Logistics

Premium recast not enough to revive stalled highway projects

Mamuni Das New Delhi | Updated on November 23, 2017

Real hurdles: Under the new proposal, in the most optimistic scenario, 10-12 out of 53 premium-based projects may be revived.

Regulatory delays, rising cost, drying up of bank funding are major worries

The Government’s proposed premium rescheduling package may help financially-strapped highways projects already under various stages of execution.

But it is unlikely to help much if the aim is to jump-start over 4,000 km of projects where construction is yet to start.

There are three main reasons for this.

The first is project delays, for which the Government’s own tardiness in giving environmental and forest clearances, and making available encumbrance-free land to developers, are partly responsible.

In fact, GMR Infrastructure cited precisely the above factors while issuing termination notice on the National Highways Authority of India (NHAI) for six-laning of a 556-km stretch from Kishangarh to Ahmedabad via Udaipur in January.

Even the idea of premium rescheduling — wherein developers could postpone these payments even while keeping their net present value over the entire concession period unchanged — was floated almost a year ago when GMR itself proposed it to preserve the viability of the single largest project awarded during the UPA regime.

The NHAI Board had even approved GMR’s proposal in March. But no decision has since been taken.

But delays in regulatory clearances have led to increased projects costs. That constitutes the second reason why mere premium rescheduling may not help.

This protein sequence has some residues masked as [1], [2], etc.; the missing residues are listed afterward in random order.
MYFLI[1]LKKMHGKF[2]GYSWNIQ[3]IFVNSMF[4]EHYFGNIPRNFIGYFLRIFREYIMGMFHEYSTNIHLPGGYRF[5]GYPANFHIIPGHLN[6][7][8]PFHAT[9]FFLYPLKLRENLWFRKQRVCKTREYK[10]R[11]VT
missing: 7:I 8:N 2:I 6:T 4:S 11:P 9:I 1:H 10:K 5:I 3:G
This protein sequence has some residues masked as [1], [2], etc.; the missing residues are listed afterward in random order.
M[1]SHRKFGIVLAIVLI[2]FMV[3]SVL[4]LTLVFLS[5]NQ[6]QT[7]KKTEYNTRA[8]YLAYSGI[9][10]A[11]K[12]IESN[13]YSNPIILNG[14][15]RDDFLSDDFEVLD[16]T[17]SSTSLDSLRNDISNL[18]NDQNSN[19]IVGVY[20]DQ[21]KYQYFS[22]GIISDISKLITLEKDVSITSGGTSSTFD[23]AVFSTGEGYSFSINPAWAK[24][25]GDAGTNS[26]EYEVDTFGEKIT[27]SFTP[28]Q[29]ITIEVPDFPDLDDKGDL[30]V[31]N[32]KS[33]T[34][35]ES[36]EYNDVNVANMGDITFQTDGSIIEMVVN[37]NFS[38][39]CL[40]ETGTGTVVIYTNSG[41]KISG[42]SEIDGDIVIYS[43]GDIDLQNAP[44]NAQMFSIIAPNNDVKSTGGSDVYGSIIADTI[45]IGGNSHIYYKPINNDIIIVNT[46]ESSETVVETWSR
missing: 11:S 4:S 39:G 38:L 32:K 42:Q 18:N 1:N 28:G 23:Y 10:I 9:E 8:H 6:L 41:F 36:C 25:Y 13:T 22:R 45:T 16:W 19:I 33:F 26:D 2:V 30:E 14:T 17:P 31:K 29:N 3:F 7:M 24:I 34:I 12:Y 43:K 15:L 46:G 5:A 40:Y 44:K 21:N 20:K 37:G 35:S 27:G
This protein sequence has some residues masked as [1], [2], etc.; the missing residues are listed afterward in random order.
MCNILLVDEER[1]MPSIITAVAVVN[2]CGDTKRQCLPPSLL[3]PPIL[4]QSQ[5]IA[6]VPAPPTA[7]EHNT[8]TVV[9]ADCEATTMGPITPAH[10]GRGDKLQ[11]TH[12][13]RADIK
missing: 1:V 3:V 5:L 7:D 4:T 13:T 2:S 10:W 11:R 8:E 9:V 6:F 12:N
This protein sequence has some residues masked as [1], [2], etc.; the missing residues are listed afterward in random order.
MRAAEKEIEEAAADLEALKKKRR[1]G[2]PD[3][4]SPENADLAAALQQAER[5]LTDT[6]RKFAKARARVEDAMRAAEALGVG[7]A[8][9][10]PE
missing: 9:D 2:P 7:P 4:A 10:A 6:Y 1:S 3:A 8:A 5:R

Delays equal Cost

The last two years have, moreover, seen road construction costs rise by an average of 10 per cent a year. Prices of bitumen have gone up sharply. The same is true for diesel, cement, and labour costs, even if to a lesser extent. “For a project costing Rs 2,000 crore, construction costs have gone up by Rs 200-250 crore a year,” claimed Sudhir Hoshing, CEO-Roads Business at Reliance Infrastructure Ltd.

Besides, toll revenues have slowed. The highway projects in which developers bid aggressively by offering to pay high premiums were all awarded prior to 2011-12 when the Indian economy was clocking 8-9 per cent growth. Most of them are today unviable.

Banks wary

The third reason is drying up of bank funding.

Banks — mainly State Bank of India, Canara Bank, Syndicate Bank, Punjab National Bank, Oriental Bank of Commerce, Bank of India and ICICI — have outstanding exposure of Rs 1,31,000 crore to the road sector as of March 31, 2013. Increased project costs and slowing toll collections have now made them cagey about lending.

“Even for projects that achieved financial closure in 2012, banks insist on doing fresh due diligence. They are re-evaluating if the projects are feasible and whether the promoters are willing to put in additional equity,” said a senior NHAI official.

That being the case, the Government may have to go beyond premium rescheduling to even partially compensate developers for increased project costs on account of regulatory delays.

The most optimistic scenario, according to an infrastructure analyst, is of 10-12 out of the 53 premium-based projects being revived by the proposal now under consideration.

The only other alternative before the Government is to cancel projects that are heading nowhere and re-invite bids. “They may not fetch the kind of attractive premiums that developers had committed earlier. But we those know those premiums will anyway not accrue,” the analyst pointed out.

Published on December 22, 2013

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